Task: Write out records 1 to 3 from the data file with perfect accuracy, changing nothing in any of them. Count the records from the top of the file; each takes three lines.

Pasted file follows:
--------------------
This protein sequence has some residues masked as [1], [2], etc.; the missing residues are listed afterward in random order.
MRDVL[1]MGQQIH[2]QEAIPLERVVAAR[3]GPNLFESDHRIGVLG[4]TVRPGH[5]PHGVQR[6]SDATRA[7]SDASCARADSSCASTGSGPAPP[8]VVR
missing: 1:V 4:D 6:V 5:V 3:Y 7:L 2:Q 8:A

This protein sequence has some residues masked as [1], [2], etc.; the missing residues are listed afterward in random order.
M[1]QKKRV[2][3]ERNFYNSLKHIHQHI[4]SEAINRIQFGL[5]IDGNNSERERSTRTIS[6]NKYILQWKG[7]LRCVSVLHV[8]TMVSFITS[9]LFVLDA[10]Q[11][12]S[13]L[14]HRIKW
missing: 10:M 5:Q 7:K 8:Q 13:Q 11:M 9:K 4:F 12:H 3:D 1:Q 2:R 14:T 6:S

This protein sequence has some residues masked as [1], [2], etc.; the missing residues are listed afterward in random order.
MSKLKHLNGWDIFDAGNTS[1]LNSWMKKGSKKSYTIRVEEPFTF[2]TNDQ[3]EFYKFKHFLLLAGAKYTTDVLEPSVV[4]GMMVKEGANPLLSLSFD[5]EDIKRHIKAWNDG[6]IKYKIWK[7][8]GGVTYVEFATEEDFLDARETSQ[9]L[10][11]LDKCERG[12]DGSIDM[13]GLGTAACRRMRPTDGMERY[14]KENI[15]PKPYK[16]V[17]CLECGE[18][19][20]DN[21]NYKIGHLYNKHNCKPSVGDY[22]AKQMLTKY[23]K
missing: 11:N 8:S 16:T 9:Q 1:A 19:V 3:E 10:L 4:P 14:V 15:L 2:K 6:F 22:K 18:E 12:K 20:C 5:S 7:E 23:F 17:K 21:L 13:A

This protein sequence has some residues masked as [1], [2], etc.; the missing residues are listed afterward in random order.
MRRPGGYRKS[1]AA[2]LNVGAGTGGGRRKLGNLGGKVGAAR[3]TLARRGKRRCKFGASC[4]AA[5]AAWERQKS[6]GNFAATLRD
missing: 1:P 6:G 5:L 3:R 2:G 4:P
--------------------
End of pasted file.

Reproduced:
This protein sequence has some residues masked as [1], [2], etc.; the missing residues are listed afterward in random order.
MRDVL[1]MGQQIH[2]QEAIPLERVVAAR[3]GPNLFESDHRIGVLG[4]TVRPGH[5]PHGVQR[6]SDATRA[7]SDASCARADSSCASTGSGPAPP[8]VVR
missing: 1:V 4:D 6:V 5:V 3:Y 7:L 2:Q 8:A

This protein sequence has some residues masked as [1], [2], etc.; the missing residues are listed afterward in random order.
M[1]QKKRV[2][3]ERNFYNSLKHIHQHI[4]SEAINRIQFGL[5]IDGNNSERERSTRTIS[6]NKYILQWKG[7]LRCVSVLHV[8]TMVSFITS[9]LFVLDA[10]Q[11][12]S[13]L[14]HRIKW
missing: 10:M 5:Q 7:K 8:Q 13:Q 11:M 9:K 4:F 12:H 3:D 1:Q 2:R 14:T 6:S

This protein sequence has some residues masked as [1], [2], etc.; the missing residues are listed afterward in random order.
MSKLKHLNGWDIFDAGNTS[1]LNSWMKKGSKKSYTIRVEEPFTF[2]TNDQ[3]EFYKFKHFLLLAGAKYTTDVLEPSVV[4]GMMVKEGANPLLSLSFD[5]EDIKRHIKAWNDG[6]IKYKIWK[7][8]GGVTYVEFATEEDFLDARETSQ[9]L[10][11]LDKCERG[12]DGSIDM[13]GLGTAACRRMRPTDGMERY[14]KENI[15]PKPYK[16]V[17]CLECGE[18][19][20]DN[21]NYKIGHLYNKHNCKPSVGDY[22]AKQMLTKY[23]K
missing: 11:N 8:S 16:T 9:Q 1:A 19:V 3:E 10:L 4:P 14:V 15:L 2:K 6:F 22:K 18:E 12:K 20:C 5:S 7:E 23:F 17:K 21:L 13:A